A wartime state of emergency calls for physical dedication besides humanitarian support and political conversation. Disillusioned with Ottoman performance, Syrian migrants sought ways to dismantle the ancien régime. Chapter 3 illustrates this objective in the context of these Syrian men who, drafted by state-sanctioned recruiters imagining a sovereign homeland, joined the Entente ranks and fought along European frontlines. Thanks to their tempting rhetoric, recruiting agents claimed a key role in debating and shaping post-war Syria just as they had routed men through enlistment centers in the Americas to battlegrounds in the Western front. The irony here is that the veterans moved forward with their lives, no longer defending a nationalist rhetoric that once placed them in a life-or-death situation. This chapter affords a balanced view of the forest and trees: the future of Syria as imagined and being made on one side, and on the other a humanized history of patriotism unfolding in recruitment agencies like the Lebanon League of Progress, and the French irregular corps, wherein Gabriel Ilyas Ward and another 10,000 Syrian men lined up against brutality, starvation, and the Turkish yoke.

Chapter 4 begins where the war ends. At the center of the story is New Syrians, a globally organized elite league of migrant activists who lobbied against restoring Syria as a European mandate. As stakeholders in a Wilsonian moment, they considered the peace talks marred by colonial interests and an active US engagement as a viable alternative. It is striking that Abraham Rihbany and other activists welcomed the United States as a big brother who could help make Syria “a free and enlightened nation.” This was a case against colonialism in favor of American expansionism. The ensuing anti-colonial protest belied the French authorities’ claim to be collectively supported by the Arab diaspora. Through an intricate turn of events, the chapter further explains that the Syrian emigrants objected to the French mandate established in their homeland and yet had to work with them in order to get there.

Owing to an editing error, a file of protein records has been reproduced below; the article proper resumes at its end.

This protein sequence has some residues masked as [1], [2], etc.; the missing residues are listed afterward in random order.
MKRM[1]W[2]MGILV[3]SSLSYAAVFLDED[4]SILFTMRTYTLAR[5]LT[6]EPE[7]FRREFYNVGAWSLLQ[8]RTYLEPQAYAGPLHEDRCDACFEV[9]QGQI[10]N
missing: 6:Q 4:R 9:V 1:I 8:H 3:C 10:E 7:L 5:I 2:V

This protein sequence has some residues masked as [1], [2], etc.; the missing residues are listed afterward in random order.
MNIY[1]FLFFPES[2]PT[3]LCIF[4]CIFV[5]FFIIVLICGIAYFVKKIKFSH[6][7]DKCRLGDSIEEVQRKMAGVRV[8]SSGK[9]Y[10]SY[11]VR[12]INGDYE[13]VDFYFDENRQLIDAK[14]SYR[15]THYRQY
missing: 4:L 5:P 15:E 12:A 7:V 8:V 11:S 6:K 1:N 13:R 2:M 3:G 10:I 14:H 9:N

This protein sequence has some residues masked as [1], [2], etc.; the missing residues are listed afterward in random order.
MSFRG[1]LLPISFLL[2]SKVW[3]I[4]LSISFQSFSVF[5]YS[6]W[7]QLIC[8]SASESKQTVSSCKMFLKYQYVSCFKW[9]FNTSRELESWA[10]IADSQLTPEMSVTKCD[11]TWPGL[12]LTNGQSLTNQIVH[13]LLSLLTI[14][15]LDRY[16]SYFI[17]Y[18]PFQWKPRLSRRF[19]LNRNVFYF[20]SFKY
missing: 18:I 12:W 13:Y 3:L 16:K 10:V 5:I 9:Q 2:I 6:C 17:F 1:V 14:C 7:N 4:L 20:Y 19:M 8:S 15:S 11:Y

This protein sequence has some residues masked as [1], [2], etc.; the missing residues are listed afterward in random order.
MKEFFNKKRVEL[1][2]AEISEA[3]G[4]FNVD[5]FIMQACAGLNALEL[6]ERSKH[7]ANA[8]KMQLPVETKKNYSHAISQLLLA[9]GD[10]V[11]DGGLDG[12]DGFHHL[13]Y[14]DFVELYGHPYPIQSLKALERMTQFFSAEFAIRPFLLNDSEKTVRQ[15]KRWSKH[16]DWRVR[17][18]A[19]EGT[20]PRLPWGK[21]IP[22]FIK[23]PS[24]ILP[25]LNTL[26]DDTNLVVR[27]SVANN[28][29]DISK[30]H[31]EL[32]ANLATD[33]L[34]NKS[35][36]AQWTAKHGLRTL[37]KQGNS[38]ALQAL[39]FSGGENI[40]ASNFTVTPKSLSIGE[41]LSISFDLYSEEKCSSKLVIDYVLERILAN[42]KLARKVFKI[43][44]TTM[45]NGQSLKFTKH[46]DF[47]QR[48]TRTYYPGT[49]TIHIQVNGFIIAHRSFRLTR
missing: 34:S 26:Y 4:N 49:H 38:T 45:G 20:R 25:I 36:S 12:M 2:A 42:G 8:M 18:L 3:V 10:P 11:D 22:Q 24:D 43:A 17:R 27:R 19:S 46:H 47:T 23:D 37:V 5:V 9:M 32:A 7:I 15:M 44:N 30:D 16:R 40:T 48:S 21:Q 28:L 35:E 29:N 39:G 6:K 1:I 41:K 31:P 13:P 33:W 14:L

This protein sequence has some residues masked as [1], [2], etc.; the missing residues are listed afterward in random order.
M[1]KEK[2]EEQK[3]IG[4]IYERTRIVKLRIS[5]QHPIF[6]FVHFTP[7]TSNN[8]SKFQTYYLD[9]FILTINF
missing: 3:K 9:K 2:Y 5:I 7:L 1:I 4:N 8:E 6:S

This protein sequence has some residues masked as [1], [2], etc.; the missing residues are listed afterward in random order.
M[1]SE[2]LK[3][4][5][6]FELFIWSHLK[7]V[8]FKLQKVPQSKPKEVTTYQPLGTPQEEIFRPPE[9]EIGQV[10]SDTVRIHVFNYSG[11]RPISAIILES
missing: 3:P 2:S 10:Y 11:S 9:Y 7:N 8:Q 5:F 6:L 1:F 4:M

In remapping a new order, wars create conflictive identities and hostile borders. In a post-Ottoman world marked by a U.S. travel ban in force at that time, many hapless Ottomans wanted to travel and return to their homeland. Chapter 5 digs deep into official exemptions given to Syrians so long as they held a French colonial passport. It reveals that this type of a passport, granted exclusively to war prisoners and refugees as a document of safe conduct, offered French authorities a paralegal opportunity for counting Syrian migrants as their subjects. What’s also interesting is that this passport, practically the only way out for many others, offered human traffickers a lucrative opportunity for smuggling out the otherwise immovable Ottoman emigrants.

Citizenship issues continued through the French mandate in Greater Lebanon. This is the topic of the last chapter in which censuses and colonial policies, designed to create Christian-majority demographics, characterized migrants in the Americas in black and white terms as good and bad subjects. By detailing the collective efforts of official and patriarchal agents through the 1920s, this chapter shows that emigrant citizens not only felt alienated and stranded as a target of stringent vetting. Ultimately, the decade-long process and experience divided their communitas along the mandate’s political lines as well as denied them entry visas in the consulate’s crowded lines.